Homeschooling, Academics, and Me

Homeschooling, Academics, and Me March 5, 2013

When it comes to homeschooling, the two issues people seem to be most concerned about are academics and socialization. In this post I will talk about academics, and in tomorrrow’s post I will address socialization. 

My mother was a stay at home mom, and when I reached kindergarten age, she just couldn’t stand to send me off to school. She’d heard of this new thing, homeschooling, and figured it’d be hard to mess up kindergarten. How hard can it be to teach a kid her letters and numbers, after all? And it turned out that my mom was pretty good at teaching kindergarten. I learned to read that year, and my younger siblings were quickly integrated into my mom’s lesson planning. My mom enjoyed teaching us, loved having close to us, and quickly became engaged in our local homeschool community.

My mother worked closely with my siblings and I, moving from geography to penmanship to multiplication over the course of each morning. She was a good teacher and laid out lesson plans carefully. She tailored our education to our needs, our strengths, and our interests. We filled out worksheets, practiced with flashcards, built model Egyptian sarcophagi, and participated in a local homeschool spelling bee. Our textbooks were—with a few exceptions, of course—interesting and engaging, and with all of the hands-on activities we did, and all the field trips and days at the park, I not only excelled academically but also grew to love both learning and the freedom we had.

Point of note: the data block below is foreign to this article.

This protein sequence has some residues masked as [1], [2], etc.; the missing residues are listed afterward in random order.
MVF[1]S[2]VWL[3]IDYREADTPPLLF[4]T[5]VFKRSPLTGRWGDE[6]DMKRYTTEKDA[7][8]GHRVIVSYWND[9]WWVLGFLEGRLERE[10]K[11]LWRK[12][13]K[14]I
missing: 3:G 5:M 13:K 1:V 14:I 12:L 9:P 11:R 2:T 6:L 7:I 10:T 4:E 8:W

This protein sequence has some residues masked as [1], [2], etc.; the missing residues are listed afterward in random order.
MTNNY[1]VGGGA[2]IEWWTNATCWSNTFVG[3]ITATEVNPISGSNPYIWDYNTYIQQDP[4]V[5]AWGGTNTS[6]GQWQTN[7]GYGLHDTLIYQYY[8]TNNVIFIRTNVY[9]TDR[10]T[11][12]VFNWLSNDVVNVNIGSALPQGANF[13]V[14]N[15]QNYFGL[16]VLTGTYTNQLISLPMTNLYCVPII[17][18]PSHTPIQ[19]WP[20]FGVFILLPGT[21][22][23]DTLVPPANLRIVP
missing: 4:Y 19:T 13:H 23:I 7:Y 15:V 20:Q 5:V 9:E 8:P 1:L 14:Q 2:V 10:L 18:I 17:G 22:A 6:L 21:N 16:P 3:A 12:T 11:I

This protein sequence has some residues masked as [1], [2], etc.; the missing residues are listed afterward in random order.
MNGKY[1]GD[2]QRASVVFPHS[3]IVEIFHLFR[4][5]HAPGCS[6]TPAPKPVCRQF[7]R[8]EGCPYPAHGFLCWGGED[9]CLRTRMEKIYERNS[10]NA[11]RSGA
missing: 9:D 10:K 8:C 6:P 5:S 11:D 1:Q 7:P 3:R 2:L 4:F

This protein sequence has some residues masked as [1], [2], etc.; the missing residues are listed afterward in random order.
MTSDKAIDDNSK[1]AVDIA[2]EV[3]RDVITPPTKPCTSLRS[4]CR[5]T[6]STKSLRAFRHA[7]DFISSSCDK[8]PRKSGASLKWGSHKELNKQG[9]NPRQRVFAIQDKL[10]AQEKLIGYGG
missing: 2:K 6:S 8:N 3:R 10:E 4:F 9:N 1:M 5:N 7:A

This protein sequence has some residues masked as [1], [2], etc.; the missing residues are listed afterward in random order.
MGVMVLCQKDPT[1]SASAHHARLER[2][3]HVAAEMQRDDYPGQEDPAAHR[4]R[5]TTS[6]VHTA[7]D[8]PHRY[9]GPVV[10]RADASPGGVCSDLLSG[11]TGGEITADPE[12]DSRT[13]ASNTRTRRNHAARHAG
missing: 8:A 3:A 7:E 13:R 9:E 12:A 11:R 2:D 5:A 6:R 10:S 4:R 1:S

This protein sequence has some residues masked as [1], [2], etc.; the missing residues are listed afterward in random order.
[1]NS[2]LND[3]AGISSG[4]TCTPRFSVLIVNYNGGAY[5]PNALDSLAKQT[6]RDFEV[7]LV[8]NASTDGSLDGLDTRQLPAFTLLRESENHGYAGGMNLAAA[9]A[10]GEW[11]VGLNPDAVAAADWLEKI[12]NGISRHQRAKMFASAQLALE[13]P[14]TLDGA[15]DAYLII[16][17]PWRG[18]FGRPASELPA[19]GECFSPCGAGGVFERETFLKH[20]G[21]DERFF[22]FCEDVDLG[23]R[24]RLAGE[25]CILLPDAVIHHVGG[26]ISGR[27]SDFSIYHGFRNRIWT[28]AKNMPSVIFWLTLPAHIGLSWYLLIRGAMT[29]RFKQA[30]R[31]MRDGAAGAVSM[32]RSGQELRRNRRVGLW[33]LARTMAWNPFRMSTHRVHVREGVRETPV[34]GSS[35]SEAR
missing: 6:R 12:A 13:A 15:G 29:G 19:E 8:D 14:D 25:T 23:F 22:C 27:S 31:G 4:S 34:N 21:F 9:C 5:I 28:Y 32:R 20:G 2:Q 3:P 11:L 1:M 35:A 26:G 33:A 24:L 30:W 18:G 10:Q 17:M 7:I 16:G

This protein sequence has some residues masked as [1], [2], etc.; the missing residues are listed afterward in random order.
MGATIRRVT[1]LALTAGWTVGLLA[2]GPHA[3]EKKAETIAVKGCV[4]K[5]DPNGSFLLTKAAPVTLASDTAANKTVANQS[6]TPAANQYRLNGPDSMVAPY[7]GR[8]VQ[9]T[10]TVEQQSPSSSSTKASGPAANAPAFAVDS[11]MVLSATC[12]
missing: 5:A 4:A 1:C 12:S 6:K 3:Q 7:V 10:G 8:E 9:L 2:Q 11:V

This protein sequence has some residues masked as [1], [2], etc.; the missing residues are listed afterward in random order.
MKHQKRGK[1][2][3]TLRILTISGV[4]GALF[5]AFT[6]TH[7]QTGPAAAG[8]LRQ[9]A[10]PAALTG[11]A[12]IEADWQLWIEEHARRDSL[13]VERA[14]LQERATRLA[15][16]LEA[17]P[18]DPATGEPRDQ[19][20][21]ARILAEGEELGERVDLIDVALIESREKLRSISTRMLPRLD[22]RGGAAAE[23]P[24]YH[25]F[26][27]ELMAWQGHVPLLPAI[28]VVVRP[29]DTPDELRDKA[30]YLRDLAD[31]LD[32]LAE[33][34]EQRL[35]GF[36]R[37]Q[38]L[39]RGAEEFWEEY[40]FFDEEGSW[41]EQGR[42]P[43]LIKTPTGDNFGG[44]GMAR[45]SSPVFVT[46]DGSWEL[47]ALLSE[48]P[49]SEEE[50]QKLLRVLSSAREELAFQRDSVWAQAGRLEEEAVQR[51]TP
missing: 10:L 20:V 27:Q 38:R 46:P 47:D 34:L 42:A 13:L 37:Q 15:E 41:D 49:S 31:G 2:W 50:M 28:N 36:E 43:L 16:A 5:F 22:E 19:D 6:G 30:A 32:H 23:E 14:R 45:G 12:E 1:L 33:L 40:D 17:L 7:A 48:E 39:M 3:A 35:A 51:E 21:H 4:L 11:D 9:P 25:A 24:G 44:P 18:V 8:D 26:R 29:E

When I was in middle school things began to change. By the time I was in high school my mother no longer worked with me directly or oversaw my work. Instead, she simply handed me textbooks to complete. The hands-on nature of my education evaporated, and I found myself mainly working alone at the desk in my room. My love for learning and my self-motivation mitigated these circumstances, but those could only go so far. While I had never been especially fond of math, my view toward it turned into something much more sour as I struggled to make it through calculus with only a textbook as my guide. My dad always made it clear I could ask him for help if I got stuck, but I really needed more than that.

There were also these random gaps. For instance, my mother only realized after the fact that I hadn’t actually studied history at all during my high school years. Oh, I read a lot, but I didn’t have any sort of textbook or curriculum, and my reading followed my interests—some Ancient Rome here, some Tudor England there—rather than being spread out across history. In the end, my mom handed me some worksheets to fill out using an encyclopedia and recorded both that and my independent reading as history credits on my transcript. I had a similar gap when it came to both English and literature—I could write essays, but I had no idea how to put together a research paper, and while I read copiously, I never studied literature in any sort of systematic or organized fashion.